One year after Uvalde shooting, investigation into police response continues
A criminal investigation in the southern US state of Texas into the halting police response to the Robb Elementary School shooting is still ongoing, Wednesday marks a year since a gunman killed 19 children and two teachers in a fourth grade class in Uvalde.
The ongoing investigation underscores the lasting fallout from Texas’ deadliest school shooting and how the days after the attack were marred by authorities who gave inaccurate and conflicting accounts of efforts to arrest a teenager armed with an AR type rifle.
The investigation has come amid a new wave of public anger in the United States over gun violence, renewed calls for tougher gun regulations and legal challenges against Uvalde authorities who continue to withhold public records related to the shooting as well as the police response.
Here’s a look at what’s happened in the year since one of America’s deadliest mass shootings:
A damning report from Texas lawmakers put nearly 400 officers at the scene of the shooting, including from a range of federal, state and local agencies. Findings showed how heavily armed officers waited over an hour to confront and kill the 18-year-old shooter. He also accused the police of not “prioritizing the saving of innocent lives over their own safety”.
All the students killed were between 9 and 11 years old.
At least five officers who were investigated after the shooting have been fired or resigned, although a full count is unclear. Texas Department of Public Safety chief Col. Steve McCraw placed much of the blame after the attack on the Uvalde school police chief, who was later fired by administrators.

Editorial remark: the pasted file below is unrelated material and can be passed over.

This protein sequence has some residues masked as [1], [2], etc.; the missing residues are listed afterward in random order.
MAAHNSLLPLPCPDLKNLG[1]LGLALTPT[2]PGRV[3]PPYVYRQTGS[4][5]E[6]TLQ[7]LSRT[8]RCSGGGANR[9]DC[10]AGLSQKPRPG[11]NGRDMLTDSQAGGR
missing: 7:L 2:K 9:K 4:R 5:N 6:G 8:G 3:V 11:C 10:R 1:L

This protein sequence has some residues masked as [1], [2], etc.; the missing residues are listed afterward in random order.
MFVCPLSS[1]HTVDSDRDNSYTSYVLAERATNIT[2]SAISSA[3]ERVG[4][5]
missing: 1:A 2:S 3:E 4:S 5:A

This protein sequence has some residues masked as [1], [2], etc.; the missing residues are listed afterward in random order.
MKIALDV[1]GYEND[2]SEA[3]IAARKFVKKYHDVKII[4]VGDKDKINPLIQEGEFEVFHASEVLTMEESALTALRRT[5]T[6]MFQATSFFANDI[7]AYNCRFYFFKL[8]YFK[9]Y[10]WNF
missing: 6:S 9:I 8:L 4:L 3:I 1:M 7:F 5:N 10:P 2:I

McCraw had more than 90 of its own officers at the school — more than any other agency — and pushed back on calls from some Uvalde families and lawmakers to step down as well.
Uvalde County District Attorney Christina Mitchell said last week that the Texas Rangers are still investigating the police response and her office will ultimately present the findings to a grand jury. She said she didn’t have a timeline for the end of the investigation.
On Monday, Uvalde Mayor Don McLaughlin said he was frustrated with the pace of investigations a year later.
“They don’t have answers to the simple questions they should have,” McLaughlin said of the families.
Calls for gun control intensify
President Joe Biden signed the nation’s most sweeping gun violence bill in decades a month after the shooting. It included tougher background checks for younger gun buyers and added more funding for mental health programs and school aid.
That didn’t go as far as restrictions demanded by some Uvalde families who called on lawmakers to raise the purchase age for AR-style rifles. In the GOP-controlled Texas Capitol, Republicans this year have rejected virtually every proposal to toughen gun laws in the face of protests from families and Democrats.
Republican Texas Governor Greg Abbott has also rejected calls for tougher gun laws, just as he did after mass shootings at a church in Sutherland Springs in 2017 and at a Walmart in ‘El Paso in 2018. The issue didn’t turn Texas voters away from Abbott, who easily won a third term a few months after Uvalde’s shooting.
The Uvalde School District has permanently closed the Robb Elementary campus and plans for a new school are underway. Schools in Uvalde will be closed on Wednesday.
A dozen students in the classroom where the shooting took place survived the attack. Some returned to the classroom in person last fall. Others attended school virtually, including a girl who spent more than two months in hospital after being shot multiple times.
Veronica Mata, a kindergarten teacher in Uvalde, also returned to class this year after her 10 daughters, Tess, were among those killed in the attack.
Some Uvalde families have filed lawsuits against the arms manufacturer and law enforcement.